Losses nearly doubled for Allbirds Inc. in the third quarter as the company continued to work to lower supply chain costs and streamline its corporate structure in hopes of reaching profitability.
After the close of the market on Tuesday, the San Francisco-based sustainable footwear and apparel brand said net losses were $25.2 million, compared to $13.8 million in the third quarter of 2021, and net loss margin was 35 percent, compared to 22 percent in the third quarter of 2021. The adjusted net loss was $22.4 million and adjusted net loss margin was 31 percent, the company said.
More from WWD
Net sales in the period increased 15.9 percent to $72.7 million from the corresponding period in the prior year and were up 53.8 percent compared to the third quarter of 2020. The company attributed the increase to a rise in the number of orders, “primarily driven by retail store sales, and an increase in average order value.”
The company opened six stores in the quarter, bringing its total to 38 in the U.S. In those physical units, sales were up 53 percent compared to 2021.
Despite the losses, Allbirds management remained upbeat.
“We delivered a strong quarter in what remains a highly dynamic operating environment,” said Joey Zwillinger, cofounder and co-chief executive officer. “Looking ahead to yearend and 2023, we continue to expect macro headwinds to persist but believe that our brand, our growth strategy, and simplification initiatives position us well to emerge strongly from this period. Thanks to the team’s hard work, I remain confident in our ability to continue to execute into the holiday season and next year.”
Zwillinger added that November marks the one-year anniversary of the company’s initial public offering and pointed to Allbirds’ recently released sustainability report, which showed the brand was able to reduce its average product carbon footprint by 12 percent while growing net revenues by 27 percent in 2021.
“We remain on track to deliver on our goal to cut our already low per-product carbon footprint in half by 2025 and achieve near zero by 2030,” he said.
Last quarter Allbirds revealed a “simplification” strategy designed to “generate cost of revenue savings, streamline workflows, and lower operating costs.” Among the moves it is making are reducing logistics costs in the U.S. by transitioning to automated distribution centers and a dedicated returns processor; liquidating excess inventory; continuing to reduce carbon footprints and product costs, and reducing corporate headcount and office space to reflect the new hybrid working environment.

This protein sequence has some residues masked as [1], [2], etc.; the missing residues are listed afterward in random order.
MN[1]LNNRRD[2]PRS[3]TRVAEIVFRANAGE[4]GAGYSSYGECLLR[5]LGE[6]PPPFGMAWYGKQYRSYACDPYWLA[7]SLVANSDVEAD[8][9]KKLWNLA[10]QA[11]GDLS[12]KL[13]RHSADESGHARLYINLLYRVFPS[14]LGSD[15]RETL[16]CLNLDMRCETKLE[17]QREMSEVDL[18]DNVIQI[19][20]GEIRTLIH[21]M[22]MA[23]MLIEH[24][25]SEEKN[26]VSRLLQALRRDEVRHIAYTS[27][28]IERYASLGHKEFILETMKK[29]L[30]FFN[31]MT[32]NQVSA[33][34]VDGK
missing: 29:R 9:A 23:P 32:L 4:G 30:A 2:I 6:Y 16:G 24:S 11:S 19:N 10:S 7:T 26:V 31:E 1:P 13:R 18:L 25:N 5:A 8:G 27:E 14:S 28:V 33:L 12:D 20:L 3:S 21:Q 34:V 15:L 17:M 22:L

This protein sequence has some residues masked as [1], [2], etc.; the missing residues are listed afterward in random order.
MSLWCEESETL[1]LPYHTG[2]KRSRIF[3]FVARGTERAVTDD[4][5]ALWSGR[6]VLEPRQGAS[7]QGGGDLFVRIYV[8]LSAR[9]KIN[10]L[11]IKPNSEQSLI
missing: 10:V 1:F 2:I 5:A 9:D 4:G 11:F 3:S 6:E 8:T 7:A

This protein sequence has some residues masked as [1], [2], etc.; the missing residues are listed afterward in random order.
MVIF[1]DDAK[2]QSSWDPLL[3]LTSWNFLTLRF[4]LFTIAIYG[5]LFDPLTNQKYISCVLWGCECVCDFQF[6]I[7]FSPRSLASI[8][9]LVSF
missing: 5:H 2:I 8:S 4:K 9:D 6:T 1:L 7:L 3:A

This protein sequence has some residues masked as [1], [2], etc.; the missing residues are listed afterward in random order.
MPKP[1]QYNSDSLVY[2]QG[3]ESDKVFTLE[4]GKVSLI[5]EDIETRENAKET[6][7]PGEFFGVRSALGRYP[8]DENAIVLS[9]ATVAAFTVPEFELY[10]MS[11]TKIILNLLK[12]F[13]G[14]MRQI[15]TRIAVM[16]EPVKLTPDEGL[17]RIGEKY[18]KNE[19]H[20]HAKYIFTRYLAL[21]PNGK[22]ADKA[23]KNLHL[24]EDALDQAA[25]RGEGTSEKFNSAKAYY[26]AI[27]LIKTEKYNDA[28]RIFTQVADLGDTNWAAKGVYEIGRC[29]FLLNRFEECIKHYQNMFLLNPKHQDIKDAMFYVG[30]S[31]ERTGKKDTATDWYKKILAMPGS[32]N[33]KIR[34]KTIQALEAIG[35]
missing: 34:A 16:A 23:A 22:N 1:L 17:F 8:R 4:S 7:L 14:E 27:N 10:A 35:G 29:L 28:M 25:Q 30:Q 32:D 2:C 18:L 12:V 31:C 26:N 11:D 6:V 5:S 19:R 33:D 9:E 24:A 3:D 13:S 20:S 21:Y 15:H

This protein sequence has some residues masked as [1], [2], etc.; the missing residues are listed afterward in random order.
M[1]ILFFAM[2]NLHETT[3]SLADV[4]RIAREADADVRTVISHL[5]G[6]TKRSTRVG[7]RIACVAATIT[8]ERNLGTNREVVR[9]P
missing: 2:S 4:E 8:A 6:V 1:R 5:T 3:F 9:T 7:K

Mike Bufano, chief financial officer, said: “The investments we have made into our supply chain, coupled with our leaner infrastructure and strong cash balance, all position us to continue to grow the business and work toward improved profitability. I feel confident about how we are setting up our business for the future to become better operationally while continuing to deliver on our sustainability initiatives and create shareholder value.”
In the nine months, the net loss was $76.5 million compared to $34.9 million in the first nine months of 2021, and net loss margin was 35.8 percent compared to 19.4 percent in the first nine months of 2021. The adjusted net loss was $62.3 million and net loss margin was 29.2 percent.
Allbirds maintained its guidance for the fourth quarter and full year of adjusted net revenue of $92 million to $102 million, a range of negative 5 percent to plus 5 percent in the fourth quarter, and an adjusted earnings before interest, taxes, depreciation and amortization loss in the period of $8.5 million to $3.5 million. For the year, net revenue is expected to come in at $305 million to $315 million, representing growth in the range of 10 percent to 14 percent and an adjusted EBITDA loss of $42.5 million to $37.5 million.